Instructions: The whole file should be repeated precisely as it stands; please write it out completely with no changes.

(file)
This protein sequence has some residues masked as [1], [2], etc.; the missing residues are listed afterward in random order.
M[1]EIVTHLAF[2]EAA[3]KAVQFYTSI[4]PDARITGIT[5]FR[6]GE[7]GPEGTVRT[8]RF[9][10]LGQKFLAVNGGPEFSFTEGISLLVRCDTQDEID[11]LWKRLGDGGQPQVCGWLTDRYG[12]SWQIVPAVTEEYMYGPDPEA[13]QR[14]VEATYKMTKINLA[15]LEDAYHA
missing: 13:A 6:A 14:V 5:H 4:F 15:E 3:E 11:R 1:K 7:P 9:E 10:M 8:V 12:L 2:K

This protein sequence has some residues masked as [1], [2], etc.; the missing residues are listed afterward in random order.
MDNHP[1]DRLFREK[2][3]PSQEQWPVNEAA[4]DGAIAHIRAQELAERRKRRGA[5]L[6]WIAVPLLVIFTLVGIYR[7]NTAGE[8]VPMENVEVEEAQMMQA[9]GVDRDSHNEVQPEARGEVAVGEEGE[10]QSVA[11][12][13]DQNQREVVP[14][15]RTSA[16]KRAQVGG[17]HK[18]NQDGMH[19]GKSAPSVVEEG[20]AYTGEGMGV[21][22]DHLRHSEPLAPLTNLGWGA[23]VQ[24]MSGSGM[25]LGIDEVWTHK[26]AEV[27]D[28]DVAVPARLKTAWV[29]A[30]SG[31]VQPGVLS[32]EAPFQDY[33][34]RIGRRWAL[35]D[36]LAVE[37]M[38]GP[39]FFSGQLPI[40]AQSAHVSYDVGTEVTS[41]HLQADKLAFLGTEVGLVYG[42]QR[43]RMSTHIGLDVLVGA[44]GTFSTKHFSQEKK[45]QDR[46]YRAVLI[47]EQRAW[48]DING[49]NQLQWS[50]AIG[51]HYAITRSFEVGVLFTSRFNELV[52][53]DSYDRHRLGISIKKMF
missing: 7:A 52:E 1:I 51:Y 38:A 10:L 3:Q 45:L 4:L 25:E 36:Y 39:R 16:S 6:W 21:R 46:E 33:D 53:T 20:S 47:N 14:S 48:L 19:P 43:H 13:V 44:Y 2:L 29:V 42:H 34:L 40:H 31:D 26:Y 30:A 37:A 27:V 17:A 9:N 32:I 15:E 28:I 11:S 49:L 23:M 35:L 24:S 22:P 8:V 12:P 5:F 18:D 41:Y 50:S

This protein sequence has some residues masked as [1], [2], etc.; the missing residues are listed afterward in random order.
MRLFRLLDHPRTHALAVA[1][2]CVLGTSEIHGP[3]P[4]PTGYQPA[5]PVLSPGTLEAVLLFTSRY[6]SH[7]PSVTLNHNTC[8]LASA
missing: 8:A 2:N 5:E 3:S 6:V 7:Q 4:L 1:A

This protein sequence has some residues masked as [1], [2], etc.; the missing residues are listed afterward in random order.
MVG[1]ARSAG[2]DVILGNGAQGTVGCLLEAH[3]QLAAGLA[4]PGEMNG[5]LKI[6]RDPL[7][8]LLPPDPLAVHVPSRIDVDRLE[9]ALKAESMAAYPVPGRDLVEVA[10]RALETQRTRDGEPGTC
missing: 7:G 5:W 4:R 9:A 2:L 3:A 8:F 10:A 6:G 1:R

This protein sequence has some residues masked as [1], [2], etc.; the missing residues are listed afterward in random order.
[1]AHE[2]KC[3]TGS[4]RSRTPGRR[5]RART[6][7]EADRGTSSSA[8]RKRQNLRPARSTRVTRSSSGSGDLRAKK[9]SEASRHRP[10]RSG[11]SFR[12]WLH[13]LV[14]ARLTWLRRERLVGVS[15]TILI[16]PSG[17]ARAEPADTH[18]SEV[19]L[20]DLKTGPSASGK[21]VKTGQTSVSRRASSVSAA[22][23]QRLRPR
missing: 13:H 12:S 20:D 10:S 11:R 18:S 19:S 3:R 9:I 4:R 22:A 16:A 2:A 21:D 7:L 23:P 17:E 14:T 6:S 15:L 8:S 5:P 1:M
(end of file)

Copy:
This protein sequence has some residues masked as [1], [2], etc.; the missing residues are listed afterward in random order.
M[1]EIVTHLAF[2]EAA[3]KAVQFYTSI[4]PDARITGIT[5]FR[6]GE[7]GPEGTVRT[8]RF[9][10]LGQKFLAVNGGPEFSFTEGISLLVRCDTQDEID[11]LWKRLGDGGQPQVCGWLTDRYG[12]SWQIVPAVTEEYMYGPDPEA[13]QR[14]VEATYKMTKINLA[15]LEDAYHA
missing: 13:A 6:A 14:V 5:H 4:F 15:E 3:E 11:R 1:K 7:P 9:E 10:M 8:V 12:L 2:K

This protein sequence has some residues masked as [1], [2], etc.; the missing residues are listed afterward in random order.
MDNHP[1]DRLFREK[2][3]PSQEQWPVNEAA[4]DGAIAHIRAQELAERRKRRGA[5]L[6]WIAVPLLVIFTLVGIYR[7]NTAGE[8]VPMENVEVEEAQMMQA[9]GVDRDSHNEVQPEARGEVAVGEEGE[10]QSVA[11][12][13]DQNQREVVP[14][15]RTSA[16]KRAQVGG[17]HK[18]NQDGMH[19]GKSAPSVVEEG[20]AYTGEGMGV[21][22]DHLRHSEPLAPLTNLGWGA[23]VQ[24]MSGSGM[25]LGIDEVWTHK[26]AEV[27]D[28]DVAVPARLKTAWV[29]A[30]SG[31]VQPGVLS[32]EAPFQDY[33][34]RIGRRWAL[35]D[36]LAVE[37]M[38]GP[39]FFSGQLPI[40]AQSAHVSYDVGTEVTS[41]HLQADKLAFLGTEVGLVYG[42]QR[43]RMSTHIGLDVLVGA[44]GTFSTKHFSQEKK[45]QDR[46]YRAVLI[47]EQRAW[48]DING[49]NQLQWS[50]AIG[51]HYAITRSFEVGVLFTSRFNELV[52][53]DSYDRHRLGISIKKMF
missing: 7:A 52:E 1:I 51:Y 38:A 10:L 3:Q 45:L 4:L 25:E 36:Y 39:R 16:S 6:W 21:R 46:E 33:D 53:T 20:S 47:N 14:S 48:L 19:P 43:H 13:V 44:Y 2:L 29:V 42:H 34:L 40:H 31:D 26:Y 30:A 37:A 27:V 17:A 9:N 32:I 15:E 28:I 11:S 49:L 23:M 35:L 24:S 22:P 8:V 12:P 5:F 18:D 41:Y 50:S

This protein sequence has some residues masked as [1], [2], etc.; the missing residues are listed afterward in random order.
MRLFRLLDHPRTHALAVA[1][2]CVLGTSEIHGP[3]P[4]PTGYQPA[5]PVLSPGTLEAVLLFTSRY[6]SH[7]PSVTLNHNTC[8]LASA
missing: 8:A 2:N 5:E 3:S 6:V 7:Q 4:L 1:A

This protein sequence has some residues masked as [1], [2], etc.; the missing residues are listed afterward in random order.
MVG[1]ARSAG[2]DVILGNGAQGTVGCLLEAH[3]QLAAGLA[4]PGEMNG[5]LKI[6]RDPL[7][8]LLPPDPLAVHVPSRIDVDRLE[9]ALKAESMAAYPVPGRDLVEVA[10]RALETQRTRDGEPGTC
missing: 7:G 5:W 4:R 9:A 2:L 3:A 8:F 10:A 6:G 1:R

This protein sequence has some residues masked as [1], [2], etc.; the missing residues are listed afterward in random order.
[1]AHE[2]KC[3]TGS[4]RSRTPGRR[5]RART[6][7]EADRGTSSSA[8]RKRQNLRPARSTRVTRSSSGSGDLRAKK[9]SEASRHRP[10]RSG[11]SFR[12]WLH[13]LV[14]ARLTWLRRERLVGVS[15]TILI[16]PSG[17]ARAEPADTH[18]SEV[19]L[20]DLKTGPSASGK[21]VKTGQTSVSRRASSVSAA[22][23]QRLRPR
missing: 13:H 12:S 20:D 10:S 11:R 18:S 19:S 3:R 9:I 4:R 22:A 16:A 2:A 21:D 7:L 23:P 17:E 14:T 6:S 15:L 8:S 5:P 1:M